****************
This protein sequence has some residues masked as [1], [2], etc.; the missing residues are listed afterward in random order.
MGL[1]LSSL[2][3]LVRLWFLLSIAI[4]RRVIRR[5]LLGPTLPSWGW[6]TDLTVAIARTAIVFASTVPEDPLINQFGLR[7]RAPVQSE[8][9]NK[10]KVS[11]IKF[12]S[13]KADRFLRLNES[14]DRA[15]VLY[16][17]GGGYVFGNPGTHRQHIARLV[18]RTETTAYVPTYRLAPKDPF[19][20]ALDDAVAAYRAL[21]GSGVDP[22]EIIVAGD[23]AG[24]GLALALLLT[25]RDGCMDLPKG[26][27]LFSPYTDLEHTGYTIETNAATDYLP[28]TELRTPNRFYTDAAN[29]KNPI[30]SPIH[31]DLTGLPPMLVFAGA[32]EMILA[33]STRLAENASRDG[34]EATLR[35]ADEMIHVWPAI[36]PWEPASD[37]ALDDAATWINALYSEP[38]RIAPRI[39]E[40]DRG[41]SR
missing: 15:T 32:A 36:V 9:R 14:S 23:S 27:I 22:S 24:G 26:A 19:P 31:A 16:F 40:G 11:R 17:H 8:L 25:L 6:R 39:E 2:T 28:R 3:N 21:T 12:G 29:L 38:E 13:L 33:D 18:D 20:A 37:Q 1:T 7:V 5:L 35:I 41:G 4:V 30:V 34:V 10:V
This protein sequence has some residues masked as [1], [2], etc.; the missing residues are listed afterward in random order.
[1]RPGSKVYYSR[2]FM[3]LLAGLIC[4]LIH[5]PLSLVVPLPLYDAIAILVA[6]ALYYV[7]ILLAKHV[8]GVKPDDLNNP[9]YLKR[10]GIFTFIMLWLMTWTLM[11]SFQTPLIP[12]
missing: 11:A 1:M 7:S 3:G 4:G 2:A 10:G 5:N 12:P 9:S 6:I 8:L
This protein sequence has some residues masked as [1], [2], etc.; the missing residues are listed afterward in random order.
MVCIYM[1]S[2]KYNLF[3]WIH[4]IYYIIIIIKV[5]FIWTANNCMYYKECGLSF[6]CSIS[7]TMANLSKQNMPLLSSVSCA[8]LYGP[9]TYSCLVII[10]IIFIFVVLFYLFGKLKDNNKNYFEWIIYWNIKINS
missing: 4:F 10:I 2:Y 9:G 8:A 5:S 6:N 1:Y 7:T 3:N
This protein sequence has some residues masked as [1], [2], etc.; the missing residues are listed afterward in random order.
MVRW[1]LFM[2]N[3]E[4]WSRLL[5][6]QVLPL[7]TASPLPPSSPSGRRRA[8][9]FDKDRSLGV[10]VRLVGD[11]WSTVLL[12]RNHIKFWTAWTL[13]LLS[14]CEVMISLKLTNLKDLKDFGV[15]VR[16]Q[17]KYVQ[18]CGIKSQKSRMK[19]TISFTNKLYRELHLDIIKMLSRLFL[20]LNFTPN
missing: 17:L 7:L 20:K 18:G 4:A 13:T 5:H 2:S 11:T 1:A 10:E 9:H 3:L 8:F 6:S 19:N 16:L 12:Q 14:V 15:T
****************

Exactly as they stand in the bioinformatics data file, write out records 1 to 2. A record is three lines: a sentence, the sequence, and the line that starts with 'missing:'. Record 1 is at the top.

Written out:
This protein sequence has some residues masked as [1], [2], etc.; the missing residues are listed afterward in random order.
MGL[1]LSSL[2][3]LVRLWFLLSIAI[4]RRVIRR[5]LLGPTLPSWGW[6]TDLTVAIARTAIVFASTVPEDPLINQFGLR[7]RAPVQSE[8][9]NK[10]KVS[11]IKF[12]S[13]KADRFLRLNES[14]DRA[15]VLY[16][17]GGGYVFGNPGTHRQHIARLV[18]RTETTAYVPTYRLAPKDPF[19][20]ALDDAVAAYRAL[21]GSGVDP[22]EIIVAGD[23]AG[24]GLALALLLT[25]RDGCMDLPKG[26][27]LFSPYTDLEHTGYTIETNAATDYLP[28]TELRTPNRFYTDAAN[29]KNPI[30]SPIH[31]DLTGLPPMLVFAGA[32]EMILA[33]STRLAENASRDG[34]EATLR[35]ADEMIHVWPAI[36]PWEPASD[37]ALDDAATWINALYSEP[38]RIAPRI[39]E[40]DRG[41]SR
missing: 15:T 32:A 36:V 9:R 14:S 23:S 27:I 22:S 24:G 26:A 19:P 31:A 16:F 40:G 11:R 17:H 8:L 25:L 6:R 39:E 2:T 28:R 3:N 21:T 12:G 29:L 38:E 13:L 33:D 18:D 20:A 37:Q 1:T 7:V 5:L 35:I 41:G 4:V 30:V 34:V 10:V
This protein sequence has some residues masked as [1], [2], etc.; the missing residues are listed afterward in random order.
[1]RPGSKVYYSR[2]FM[3]LLAGLIC[4]LIH[5]PLSLVVPLPLYDAIAILVA[6]ALYYV[7]ILLAKHV[8]GVKPDDLNNP[9]YLKR[10]GIFTFIMLWLMTWTLM[11]SFQTPLIP[12]
missing: 11:A 1:M 7:S 3:G 4:G 2:A 10:G 5:N 12:P 9:S 6:I 8:L